As part of Bankstown City Council’s Library and Knowledge Centre upgrade program, the decision to convert the old Bankstown Town Hall building into a state of the art Library and Knowledge Centre has resulted in an award-winning urban hub that has breathed new life into aging community facilities, and turned the space into a vibrant iconic building that is both stunning in design and practical in its use.
Notably, one of the greatest achievements of this project lies in the salvage and recycling aspect of the design, and this was given full focus when following the original brief from Bankstown City Council, which was to create a sustainable building of distinctive architectural character, bringing the community together.
“By giving careful consideration to how we could salvage and reuse materials from the original building we were able to create a design that easily met the environmental aspects of the brief and kept the project within budget.” – Simon Barr, Senior Associate at fjmt.
Throughout the extensive salvage and reuse program the optimum use of existing materials in the new building was identified, for example, salvaged floor boards as new flooring and salvaged timber wall lining reused in new joinery. As a result, the program has seen the building set a new benchmark for the use of recycled materials in future public building projects.
But, the success of this project and the reason that it has achieved the objectives so well lies in the hybrid approach that fjmt adopted. Rather than simply opting for an adaptive reuse of the existing building or a complete knock down and rebuild, they chose to meet the environmental brief by combining recycling with sensitively chosen new materials to enhance both the aesthetic quality of the finished build, the practical use and the environmental considerations.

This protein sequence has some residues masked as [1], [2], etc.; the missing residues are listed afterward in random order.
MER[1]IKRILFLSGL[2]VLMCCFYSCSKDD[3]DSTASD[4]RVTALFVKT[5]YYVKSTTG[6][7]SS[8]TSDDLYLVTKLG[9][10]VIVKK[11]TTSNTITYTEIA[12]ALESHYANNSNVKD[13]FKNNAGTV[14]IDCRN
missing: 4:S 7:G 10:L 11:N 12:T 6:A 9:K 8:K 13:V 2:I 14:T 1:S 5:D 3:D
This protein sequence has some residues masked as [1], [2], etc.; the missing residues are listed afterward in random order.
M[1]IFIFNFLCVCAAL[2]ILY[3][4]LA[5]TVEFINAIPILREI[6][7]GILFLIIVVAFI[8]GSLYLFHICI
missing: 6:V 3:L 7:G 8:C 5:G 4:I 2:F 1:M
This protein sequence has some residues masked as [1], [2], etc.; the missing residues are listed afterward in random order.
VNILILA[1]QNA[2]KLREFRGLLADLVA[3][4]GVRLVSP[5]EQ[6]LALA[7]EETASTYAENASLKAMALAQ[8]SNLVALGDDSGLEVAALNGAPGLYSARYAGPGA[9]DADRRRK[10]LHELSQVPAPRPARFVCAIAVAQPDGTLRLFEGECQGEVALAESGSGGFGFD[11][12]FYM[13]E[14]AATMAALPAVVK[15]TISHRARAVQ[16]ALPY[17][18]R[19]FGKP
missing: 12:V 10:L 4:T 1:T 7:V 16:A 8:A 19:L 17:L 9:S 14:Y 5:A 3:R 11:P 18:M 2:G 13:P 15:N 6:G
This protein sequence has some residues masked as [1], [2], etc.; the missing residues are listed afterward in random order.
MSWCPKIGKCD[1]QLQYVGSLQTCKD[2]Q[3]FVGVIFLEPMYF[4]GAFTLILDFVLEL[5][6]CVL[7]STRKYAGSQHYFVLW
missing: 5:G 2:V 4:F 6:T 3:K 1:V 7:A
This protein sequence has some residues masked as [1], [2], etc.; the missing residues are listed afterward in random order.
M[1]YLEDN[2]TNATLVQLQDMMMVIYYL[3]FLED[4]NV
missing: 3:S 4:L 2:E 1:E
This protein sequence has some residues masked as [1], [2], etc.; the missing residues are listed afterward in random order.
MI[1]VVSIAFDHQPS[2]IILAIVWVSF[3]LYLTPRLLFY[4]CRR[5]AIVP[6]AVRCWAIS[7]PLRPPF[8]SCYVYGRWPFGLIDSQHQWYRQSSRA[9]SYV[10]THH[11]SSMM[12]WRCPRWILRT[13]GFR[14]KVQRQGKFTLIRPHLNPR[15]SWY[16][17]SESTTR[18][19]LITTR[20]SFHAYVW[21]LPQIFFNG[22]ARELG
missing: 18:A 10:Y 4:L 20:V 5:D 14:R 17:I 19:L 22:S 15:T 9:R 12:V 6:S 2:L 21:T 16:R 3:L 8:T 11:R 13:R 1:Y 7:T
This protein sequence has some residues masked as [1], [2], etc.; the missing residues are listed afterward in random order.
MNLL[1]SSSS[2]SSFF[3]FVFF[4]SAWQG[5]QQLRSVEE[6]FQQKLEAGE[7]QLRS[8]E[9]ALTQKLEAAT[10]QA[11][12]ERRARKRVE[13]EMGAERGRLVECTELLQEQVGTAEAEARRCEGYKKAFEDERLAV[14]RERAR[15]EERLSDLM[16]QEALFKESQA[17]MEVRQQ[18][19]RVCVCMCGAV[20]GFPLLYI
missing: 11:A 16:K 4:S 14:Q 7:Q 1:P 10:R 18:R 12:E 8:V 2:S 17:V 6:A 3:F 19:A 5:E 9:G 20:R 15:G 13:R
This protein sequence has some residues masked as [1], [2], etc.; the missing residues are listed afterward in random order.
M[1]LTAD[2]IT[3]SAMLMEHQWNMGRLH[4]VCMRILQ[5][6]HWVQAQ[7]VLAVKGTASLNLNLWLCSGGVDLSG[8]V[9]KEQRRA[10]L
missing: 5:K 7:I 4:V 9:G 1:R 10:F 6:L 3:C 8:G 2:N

“The main design feature of the building was to create a space for the new library that was like gathering under the canopy of two great trees,” says Simon. “This area is subject to a lot of ambient noise that is expected with libraries and public spaces of this nature. We needed a material to line the ceiling that would reduce the reverberant aspect of the space.”
Simon consulted with the Knauf sales and technical teams to discuss the option of specifying Stratopanel on this ceiling.
“Their advice was invaluable. We needed to understand how the product moved materially and structurally, and they explained the performance in terms of examples of other precedents where it had been used,” says Simon.
“The continuous perforation of Stratopanel and its sheet size were the main reasons for specifying it for this aspect of the design,” advised Simon. “Normally on a ceiling you have a resulting grid form because of the boundary on the panels. Stratopanel overcomes this because the perforations go all the way to the edge and the result is one seamless surface.”
As this was the main feature ceiling of the whole design, the aesthetic quality of the materials specified was as important as their functional noise-reducing capabilities. Laura Vallentine, Senior Architect on the project, echoes this sentiment.
“We wanted a product that would provide a completely continuous finish, not just in the pattern on the panels itself, but also one that provided capability to detail seamless connection of individual panels,” she says. “After researching what was available, Stratopanel was the only product that met that need.”
In addition to the continuous perforations on the panels, Stratopanel also met another key criterion. Where necessary, the architects were able to specify infill sections to enhance the design because Stratopanel doesn’t tie you to following the perforation design.
“It’s an amazing building,” says Simon. “The primary feature of the building is its quite curvaceous feature ceiling and this was where Stratopanel met both design and performance needs.”
And the benefits of Stratopanel don’t just end with noise reduction and aesthetics, with the product also reducing the levels of VOCs and air pollutants in the space by significant amounts thanks to its CLEANEO Technology derived from a natural volcanic rock called Zeolite.
The $20 million project, which was opened in April 2014 to outstanding accolades from both the community and the industry, has received a multitude of nominations and awards, including being shortlisted at the World Architecture Festival and highly commended for its quality and achievements. It was also shortlisted in the NSW Architecture Awards for Interior Architecture, Public Architecture and Sustainable Architecture and won the National Design Award for lighting and structure.